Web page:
Eddie Stern describes the paradox of the kind of strength that we can train in the Ashtanga practice in this way in his new book: “Lightness does not necessarily mean having a lean, skinny body. Some people have very lean bodies, but when I go to lift their leg or help them in a pose, they are in fact heavy; others who have bulky bodies can feel very light and supple. The internal actions of yoga create that effect, unlike, say, body building, where the outer shape is the goal. In fact, if someone has highly developed muscles from weight lifting or exercise, his or her body will quite often be stiff and heavy and, because of that have less internal strength.”
Ashtanga then, is training something different.
From the kinesiology perspective, muscles that are “strong” in a weight-lifting” kind of way are also usually short and tight. That means, that while they might do one movement very easily, they also prevent many other movements from being accessible. Since in my body I didn’t have brute strength as an option anyway, I had to find something else. What I found was efficiency of movement. When my practice became very long, I was forced to learn to expend only the energy that was necessary, otherwise I wouldn’t be able to finish the sequence. I learned that if I paid careful attention to how I moved, that brute strength was almost never necessary.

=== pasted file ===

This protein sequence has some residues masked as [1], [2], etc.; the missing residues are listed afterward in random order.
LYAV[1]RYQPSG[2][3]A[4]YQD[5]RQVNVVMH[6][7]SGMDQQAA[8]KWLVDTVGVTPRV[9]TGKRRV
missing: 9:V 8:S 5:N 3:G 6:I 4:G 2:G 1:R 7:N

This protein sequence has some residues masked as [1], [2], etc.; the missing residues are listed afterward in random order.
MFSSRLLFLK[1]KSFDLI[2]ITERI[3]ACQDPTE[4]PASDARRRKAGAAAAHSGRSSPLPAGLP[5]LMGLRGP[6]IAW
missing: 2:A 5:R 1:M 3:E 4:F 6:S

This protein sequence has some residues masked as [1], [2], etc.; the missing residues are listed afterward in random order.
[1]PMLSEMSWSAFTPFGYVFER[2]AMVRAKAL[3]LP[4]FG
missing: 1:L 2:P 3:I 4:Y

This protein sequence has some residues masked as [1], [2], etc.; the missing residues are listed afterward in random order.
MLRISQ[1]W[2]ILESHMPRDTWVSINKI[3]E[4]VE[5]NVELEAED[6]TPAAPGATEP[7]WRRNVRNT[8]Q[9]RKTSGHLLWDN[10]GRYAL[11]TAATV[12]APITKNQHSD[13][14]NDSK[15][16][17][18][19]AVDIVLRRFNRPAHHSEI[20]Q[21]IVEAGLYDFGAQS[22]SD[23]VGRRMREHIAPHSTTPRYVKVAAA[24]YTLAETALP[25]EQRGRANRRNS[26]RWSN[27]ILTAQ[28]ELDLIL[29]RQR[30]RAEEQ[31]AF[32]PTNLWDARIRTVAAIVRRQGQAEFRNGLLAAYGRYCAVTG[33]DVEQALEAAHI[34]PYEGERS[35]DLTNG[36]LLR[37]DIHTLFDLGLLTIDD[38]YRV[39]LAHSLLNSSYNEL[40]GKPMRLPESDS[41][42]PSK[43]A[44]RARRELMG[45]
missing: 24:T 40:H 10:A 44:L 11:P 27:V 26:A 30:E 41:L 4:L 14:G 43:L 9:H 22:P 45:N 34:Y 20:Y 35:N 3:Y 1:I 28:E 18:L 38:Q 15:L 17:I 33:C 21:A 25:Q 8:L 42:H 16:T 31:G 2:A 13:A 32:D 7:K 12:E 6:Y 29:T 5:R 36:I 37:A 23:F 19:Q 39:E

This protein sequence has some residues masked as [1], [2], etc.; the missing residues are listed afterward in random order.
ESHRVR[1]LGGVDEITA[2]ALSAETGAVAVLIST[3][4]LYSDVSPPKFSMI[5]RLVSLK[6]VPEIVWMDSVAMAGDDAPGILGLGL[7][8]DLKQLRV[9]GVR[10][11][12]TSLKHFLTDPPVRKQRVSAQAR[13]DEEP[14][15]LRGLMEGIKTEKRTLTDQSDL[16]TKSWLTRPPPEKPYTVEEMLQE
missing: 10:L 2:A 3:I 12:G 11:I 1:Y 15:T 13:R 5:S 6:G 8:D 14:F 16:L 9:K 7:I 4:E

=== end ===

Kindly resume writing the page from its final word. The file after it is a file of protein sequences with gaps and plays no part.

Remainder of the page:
Energetically, if we overtrain or constrict movement by acquiring short, tight muscles, we block the movement of energy too. When I started paying close attention to moving as efficiently as possible AND cultivated a smooth, even breath, I stopped feeling tired after practice. Even though I was doing more postures and more challenging postures, I was expending less energy to do them.
I was starting to get an idea of where this whole yoga asana thing might be going in a big picture way. The “strength” aspect didn’t so much come from gaining a bunch of muscular strength, but came instead from choosing to cultivate strength of concentration, strength of attention, and the strength of mind required to control my breathing.
But, even breath control wasn’t something that I could approach from an aggressive idea of imposing control from the outside. Developing more ease in my breathing required that I find the maximum amount of softness and ease in my body within each posture. Only from that place could I maintain ease of breath too.
From all of that work grew a sense of steadiness, stability, and resiliency that stays with me whether I’m on the mat or out in life. “Strength” is not what I first imagined it to be.